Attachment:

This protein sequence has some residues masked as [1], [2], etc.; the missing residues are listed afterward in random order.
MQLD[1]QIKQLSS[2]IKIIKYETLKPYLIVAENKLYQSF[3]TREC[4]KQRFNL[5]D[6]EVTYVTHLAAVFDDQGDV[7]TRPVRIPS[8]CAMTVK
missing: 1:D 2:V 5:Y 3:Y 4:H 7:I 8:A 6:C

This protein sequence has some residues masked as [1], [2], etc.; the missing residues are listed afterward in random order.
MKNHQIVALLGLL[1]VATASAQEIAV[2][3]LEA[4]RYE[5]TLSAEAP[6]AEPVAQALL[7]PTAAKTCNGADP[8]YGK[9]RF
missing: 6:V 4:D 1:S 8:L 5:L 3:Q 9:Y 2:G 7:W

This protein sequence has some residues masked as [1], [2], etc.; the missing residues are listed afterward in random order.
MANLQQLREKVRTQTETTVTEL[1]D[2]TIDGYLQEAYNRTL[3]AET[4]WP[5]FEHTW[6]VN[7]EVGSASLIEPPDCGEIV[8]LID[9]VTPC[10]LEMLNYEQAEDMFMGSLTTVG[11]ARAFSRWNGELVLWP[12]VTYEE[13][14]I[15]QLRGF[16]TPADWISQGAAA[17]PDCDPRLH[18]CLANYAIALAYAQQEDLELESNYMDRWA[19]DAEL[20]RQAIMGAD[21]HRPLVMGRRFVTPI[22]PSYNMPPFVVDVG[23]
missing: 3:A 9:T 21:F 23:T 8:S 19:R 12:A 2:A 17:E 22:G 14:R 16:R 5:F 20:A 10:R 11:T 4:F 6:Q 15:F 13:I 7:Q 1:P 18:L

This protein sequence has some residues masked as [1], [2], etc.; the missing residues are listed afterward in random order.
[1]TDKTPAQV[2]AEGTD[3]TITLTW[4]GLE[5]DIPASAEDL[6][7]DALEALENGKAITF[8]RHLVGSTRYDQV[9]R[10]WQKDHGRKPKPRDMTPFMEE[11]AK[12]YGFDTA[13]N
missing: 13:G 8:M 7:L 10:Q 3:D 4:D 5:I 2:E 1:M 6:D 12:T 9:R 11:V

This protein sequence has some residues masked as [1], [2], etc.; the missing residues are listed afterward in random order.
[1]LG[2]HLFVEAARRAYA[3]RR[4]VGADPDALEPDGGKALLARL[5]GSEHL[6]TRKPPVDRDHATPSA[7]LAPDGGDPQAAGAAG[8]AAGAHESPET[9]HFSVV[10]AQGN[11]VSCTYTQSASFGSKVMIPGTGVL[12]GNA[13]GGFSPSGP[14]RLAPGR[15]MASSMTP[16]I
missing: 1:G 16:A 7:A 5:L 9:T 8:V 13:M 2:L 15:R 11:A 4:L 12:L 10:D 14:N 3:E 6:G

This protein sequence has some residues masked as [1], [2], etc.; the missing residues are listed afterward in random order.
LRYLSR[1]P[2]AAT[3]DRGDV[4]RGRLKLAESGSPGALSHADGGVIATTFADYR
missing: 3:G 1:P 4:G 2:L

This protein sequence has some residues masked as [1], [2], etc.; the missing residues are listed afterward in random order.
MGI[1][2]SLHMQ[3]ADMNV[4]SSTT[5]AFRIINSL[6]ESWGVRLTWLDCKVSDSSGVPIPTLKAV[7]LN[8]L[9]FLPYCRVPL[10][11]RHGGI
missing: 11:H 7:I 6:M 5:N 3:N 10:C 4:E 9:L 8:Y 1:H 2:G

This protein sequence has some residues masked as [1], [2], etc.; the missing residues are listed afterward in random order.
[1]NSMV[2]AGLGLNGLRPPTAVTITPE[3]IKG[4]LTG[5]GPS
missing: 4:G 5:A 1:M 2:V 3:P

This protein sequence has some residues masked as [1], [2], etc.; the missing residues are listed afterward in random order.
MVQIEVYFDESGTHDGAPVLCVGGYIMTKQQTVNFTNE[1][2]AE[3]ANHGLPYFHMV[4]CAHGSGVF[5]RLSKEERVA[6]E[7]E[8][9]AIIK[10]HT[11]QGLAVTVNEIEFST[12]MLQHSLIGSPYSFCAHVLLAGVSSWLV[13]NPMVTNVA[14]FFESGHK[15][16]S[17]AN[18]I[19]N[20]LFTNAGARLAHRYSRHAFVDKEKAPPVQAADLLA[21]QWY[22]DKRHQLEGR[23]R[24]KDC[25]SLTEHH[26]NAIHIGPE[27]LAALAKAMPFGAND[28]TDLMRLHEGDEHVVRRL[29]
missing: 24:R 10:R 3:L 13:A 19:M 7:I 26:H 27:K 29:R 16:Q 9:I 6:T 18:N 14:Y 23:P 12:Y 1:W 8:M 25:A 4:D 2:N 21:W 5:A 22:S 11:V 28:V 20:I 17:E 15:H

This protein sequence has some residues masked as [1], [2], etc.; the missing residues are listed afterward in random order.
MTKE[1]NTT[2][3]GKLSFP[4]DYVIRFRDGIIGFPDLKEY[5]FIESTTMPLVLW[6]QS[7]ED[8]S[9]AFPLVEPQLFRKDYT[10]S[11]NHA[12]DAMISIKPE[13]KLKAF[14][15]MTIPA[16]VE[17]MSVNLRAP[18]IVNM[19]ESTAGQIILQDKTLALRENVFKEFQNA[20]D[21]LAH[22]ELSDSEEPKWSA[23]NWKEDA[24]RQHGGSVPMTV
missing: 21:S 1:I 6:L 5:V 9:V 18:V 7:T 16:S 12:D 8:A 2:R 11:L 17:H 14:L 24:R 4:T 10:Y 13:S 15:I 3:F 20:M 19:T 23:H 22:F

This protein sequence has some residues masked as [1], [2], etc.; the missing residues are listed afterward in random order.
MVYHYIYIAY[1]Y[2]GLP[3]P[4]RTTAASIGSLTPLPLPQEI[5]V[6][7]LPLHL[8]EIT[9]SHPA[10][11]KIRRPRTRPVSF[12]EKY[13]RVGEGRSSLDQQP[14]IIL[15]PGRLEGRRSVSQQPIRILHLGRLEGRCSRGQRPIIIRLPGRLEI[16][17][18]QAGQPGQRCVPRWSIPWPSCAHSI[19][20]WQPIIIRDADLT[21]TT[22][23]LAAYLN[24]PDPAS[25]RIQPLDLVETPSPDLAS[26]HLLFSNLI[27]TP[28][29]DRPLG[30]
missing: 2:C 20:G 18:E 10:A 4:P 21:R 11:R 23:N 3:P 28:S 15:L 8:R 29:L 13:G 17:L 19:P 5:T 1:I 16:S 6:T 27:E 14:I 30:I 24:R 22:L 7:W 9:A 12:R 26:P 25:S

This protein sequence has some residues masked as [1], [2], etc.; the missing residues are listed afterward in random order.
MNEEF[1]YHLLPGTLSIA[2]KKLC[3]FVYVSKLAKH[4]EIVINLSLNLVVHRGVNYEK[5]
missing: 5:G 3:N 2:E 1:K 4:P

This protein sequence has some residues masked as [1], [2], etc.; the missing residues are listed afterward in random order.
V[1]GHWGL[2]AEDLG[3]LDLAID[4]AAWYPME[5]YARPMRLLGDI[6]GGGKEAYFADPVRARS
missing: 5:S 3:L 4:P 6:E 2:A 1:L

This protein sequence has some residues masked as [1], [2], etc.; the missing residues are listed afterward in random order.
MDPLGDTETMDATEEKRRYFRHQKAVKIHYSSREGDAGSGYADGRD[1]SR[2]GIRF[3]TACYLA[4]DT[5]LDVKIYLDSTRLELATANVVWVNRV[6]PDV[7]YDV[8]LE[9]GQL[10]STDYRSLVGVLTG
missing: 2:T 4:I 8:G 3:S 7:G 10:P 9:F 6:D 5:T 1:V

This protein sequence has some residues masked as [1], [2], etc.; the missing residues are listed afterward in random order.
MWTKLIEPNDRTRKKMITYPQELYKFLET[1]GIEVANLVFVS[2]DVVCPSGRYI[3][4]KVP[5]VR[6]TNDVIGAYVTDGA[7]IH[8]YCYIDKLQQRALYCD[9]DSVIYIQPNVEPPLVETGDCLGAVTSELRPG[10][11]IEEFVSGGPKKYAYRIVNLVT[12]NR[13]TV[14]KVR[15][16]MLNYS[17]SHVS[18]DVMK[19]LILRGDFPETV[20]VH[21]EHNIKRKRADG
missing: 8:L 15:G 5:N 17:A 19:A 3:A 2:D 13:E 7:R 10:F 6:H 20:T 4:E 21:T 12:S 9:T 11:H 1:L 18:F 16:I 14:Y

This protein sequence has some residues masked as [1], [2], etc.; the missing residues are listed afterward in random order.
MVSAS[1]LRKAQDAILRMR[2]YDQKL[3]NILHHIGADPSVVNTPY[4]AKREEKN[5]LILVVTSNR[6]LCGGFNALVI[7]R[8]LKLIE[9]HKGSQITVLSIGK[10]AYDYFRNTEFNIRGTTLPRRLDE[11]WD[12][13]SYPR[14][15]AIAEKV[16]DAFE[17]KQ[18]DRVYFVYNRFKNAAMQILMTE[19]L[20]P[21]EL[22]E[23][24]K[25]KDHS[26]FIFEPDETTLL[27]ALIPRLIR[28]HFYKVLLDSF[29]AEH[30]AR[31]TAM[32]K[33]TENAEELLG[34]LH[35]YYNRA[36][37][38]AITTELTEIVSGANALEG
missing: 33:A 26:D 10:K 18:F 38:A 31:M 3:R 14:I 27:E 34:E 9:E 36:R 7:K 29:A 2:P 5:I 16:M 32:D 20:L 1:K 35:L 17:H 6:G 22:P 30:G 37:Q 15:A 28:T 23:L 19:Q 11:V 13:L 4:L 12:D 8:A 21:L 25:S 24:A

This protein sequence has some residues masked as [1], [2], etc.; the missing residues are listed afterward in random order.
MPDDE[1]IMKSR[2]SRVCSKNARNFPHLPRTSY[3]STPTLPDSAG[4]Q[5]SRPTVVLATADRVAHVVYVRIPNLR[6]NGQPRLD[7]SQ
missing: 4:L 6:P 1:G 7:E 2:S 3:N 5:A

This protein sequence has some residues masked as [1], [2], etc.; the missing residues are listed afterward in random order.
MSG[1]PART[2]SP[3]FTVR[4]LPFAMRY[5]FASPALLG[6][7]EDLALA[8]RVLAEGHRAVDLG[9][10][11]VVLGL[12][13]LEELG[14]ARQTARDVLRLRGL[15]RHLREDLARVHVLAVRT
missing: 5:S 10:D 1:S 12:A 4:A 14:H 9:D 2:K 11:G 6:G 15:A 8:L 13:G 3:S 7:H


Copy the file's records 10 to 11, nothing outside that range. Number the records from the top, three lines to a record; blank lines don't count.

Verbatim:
This protein sequence has some residues masked as [1], [2], etc.; the missing residues are listed afterward in random order.
MTKE[1]NTT[2][3]GKLSFP[4]DYVIRFRDGIIGFPDLKEY[5]FIESTTMPLVLW[6]QS[7]ED[8]S[9]AFPLVEPQLFRKDYT[10]S[11]NHA[12]DAMISIKPE[13]KLKAF[14][15]MTIPA[16]VE[17]MSVNLRAP[18]IVNM[19]ESTAGQIILQDKTLALRENVFKEFQNA[20]D[21]LAH[22]ELSDSEEPKWSA[23]NWKEDA[24]RQHGGSVPMTV
missing: 21:S 1:I 6:L 5:V 9:V 18:V 7:T 16:S 12:D 8:A 2:R 11:L 17:H 14:L 24:R 4:T 10:Y 13:S 15:I 3:F 20:M 19:T 23:H 22:F

This protein sequence has some residues masked as [1], [2], etc.; the missing residues are listed afterward in random order.
MVYHYIYIAY[1]Y[2]GLP[3]P[4]RTTAASIGSLTPLPLPQEI[5]V[6][7]LPLHL[8]EIT[9]SHPA[10][11]KIRRPRTRPVSF[12]EKY[13]RVGEGRSSLDQQP[14]IIL[15]PGRLEGRRSVSQQPIRILHLGRLEGRCSRGQRPIIIRLPGRLEI[16][17][18]QAGQPGQRCVPRWSIPWPSCAHSI[19][20]WQPIIIRDADLT[21]TT[22][23]LAAYLN[24]PDPAS[25]RIQPLDLVETPSPDLAS[26]HLLFSNLI[27]TP[28][29]DRPLG[30]
missing: 2:C 20:G 18:E 10:A 4:P 21:R 11:R 23:N 3:P 28:S 15:L 8:R 29:L 13:G 17:L 19:P 5:T 1:I 16:S 6:T 27:E 14:I 30:I 24:R 22:L 7:W 9:A 12:R 26:P 25:S